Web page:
Near the end of a nine-month exploration of ways to boost their stock price, Gaylord Entertainment executives received buyout interest from one private-equity firm but opted not to pursue it as they ironed out their plan to convert into a real estate investment trust after selling the Gaylord brand and hotel management rights to Marriott.
That tidbit is one of a number of items detailed in a Securities and Exchange Commission filing submitted Wednesday by a new Gaylord subsidiary that will eventually absorb the current company and replace Gaylord Entertainment on the stock exchange. Granite Hotel Properties was formed last week to become the holding company for the entity that will control various subsidiaries for Gaylord's hotel and entertainment properties. Gaylord execs plan to complete the move Jan. 1, after they pay a one-time dividend in the fourth quarter.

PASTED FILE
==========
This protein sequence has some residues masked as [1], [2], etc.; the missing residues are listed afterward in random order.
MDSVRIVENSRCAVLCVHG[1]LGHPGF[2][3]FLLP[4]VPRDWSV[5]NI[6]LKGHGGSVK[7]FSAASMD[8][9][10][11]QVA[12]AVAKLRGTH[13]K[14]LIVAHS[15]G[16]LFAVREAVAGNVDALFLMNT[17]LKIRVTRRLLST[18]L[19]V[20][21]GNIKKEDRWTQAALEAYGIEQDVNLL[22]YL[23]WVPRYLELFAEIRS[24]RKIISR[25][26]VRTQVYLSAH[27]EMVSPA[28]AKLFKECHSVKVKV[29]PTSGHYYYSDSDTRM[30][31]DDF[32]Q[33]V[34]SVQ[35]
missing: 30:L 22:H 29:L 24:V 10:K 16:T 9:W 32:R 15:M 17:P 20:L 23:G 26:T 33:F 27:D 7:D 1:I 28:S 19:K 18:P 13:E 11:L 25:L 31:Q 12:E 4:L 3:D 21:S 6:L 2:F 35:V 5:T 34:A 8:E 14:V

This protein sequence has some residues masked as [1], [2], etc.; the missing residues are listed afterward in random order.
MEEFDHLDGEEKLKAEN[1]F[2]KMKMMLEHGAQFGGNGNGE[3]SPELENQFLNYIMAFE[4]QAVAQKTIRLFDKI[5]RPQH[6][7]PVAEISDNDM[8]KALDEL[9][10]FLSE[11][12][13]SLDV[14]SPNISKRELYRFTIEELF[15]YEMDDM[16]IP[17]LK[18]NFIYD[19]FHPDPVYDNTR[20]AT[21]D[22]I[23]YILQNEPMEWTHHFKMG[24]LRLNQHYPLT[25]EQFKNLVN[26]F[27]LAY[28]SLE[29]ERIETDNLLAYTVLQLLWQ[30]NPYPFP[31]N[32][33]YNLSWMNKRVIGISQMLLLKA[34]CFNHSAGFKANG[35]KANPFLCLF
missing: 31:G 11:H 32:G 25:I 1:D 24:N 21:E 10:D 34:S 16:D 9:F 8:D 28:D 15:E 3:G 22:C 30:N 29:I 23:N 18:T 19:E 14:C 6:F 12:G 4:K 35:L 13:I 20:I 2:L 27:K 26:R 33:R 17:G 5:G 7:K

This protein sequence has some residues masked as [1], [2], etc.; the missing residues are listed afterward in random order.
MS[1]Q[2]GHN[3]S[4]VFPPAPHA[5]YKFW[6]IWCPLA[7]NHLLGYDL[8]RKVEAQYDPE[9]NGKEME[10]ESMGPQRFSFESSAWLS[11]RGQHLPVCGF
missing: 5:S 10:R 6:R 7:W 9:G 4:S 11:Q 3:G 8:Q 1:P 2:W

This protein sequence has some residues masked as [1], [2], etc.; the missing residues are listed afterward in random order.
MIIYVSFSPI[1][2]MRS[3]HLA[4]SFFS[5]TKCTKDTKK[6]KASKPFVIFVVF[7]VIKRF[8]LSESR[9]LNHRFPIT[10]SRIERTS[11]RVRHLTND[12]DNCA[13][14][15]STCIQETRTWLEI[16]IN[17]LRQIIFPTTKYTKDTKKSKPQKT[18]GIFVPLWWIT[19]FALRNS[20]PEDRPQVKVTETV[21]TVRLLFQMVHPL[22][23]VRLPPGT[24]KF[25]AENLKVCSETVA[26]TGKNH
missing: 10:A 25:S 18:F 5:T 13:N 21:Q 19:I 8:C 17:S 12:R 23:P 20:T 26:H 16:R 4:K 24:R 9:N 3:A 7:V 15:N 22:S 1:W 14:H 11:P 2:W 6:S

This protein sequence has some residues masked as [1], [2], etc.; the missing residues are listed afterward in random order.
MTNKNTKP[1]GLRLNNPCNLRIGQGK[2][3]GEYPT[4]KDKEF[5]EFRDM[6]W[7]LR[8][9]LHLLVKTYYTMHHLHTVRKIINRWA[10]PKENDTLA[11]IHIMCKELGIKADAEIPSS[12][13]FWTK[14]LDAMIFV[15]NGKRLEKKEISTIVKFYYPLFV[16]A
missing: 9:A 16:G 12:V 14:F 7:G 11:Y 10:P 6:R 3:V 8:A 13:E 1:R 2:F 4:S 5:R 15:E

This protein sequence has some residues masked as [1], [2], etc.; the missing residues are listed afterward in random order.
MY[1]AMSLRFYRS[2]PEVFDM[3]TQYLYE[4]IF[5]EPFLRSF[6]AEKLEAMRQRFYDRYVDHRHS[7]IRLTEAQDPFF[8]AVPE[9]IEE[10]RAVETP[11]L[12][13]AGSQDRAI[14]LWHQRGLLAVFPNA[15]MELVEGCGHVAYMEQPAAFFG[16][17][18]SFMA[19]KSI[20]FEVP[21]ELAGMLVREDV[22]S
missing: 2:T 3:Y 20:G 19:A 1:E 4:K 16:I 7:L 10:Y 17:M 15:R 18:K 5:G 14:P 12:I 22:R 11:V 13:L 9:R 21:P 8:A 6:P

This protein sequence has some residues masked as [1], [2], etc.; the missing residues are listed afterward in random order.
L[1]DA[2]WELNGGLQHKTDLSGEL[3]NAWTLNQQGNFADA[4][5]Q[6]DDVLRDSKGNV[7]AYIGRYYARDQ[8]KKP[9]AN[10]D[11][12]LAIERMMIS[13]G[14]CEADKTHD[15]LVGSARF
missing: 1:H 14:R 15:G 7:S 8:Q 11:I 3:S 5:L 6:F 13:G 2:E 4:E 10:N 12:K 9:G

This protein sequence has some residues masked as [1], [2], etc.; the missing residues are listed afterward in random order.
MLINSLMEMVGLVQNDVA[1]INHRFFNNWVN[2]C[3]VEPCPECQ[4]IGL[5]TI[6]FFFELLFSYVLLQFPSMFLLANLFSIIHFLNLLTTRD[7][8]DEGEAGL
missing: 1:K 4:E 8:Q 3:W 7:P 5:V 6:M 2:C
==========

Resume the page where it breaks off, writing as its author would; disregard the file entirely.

Granite's first SEC filing — view it here  — outlines the process by which that merger and conversion will take place and includes plenty of legalese about the risks involved in the transaction. In a section outlining the process that got them to the Marriott deal — search for "Deutsche" — Gaylord's directors say they also signed confidentiality agreements with an unspecified number of private-equity firms and sovereign wealth funds. Those discussions yielded one expression of interest in an acquisition, but the tentative cash bid didn't appeal to directors and ended up being for less than the $37.95 at which Gaylord shares closed following the announcement of the Marriott deal.
Also mentioned elsewhere in Granite's filing: The REIT structure will require far fewer executive resources and thus lead to a "more streamlined corporate overhead and executive management structure."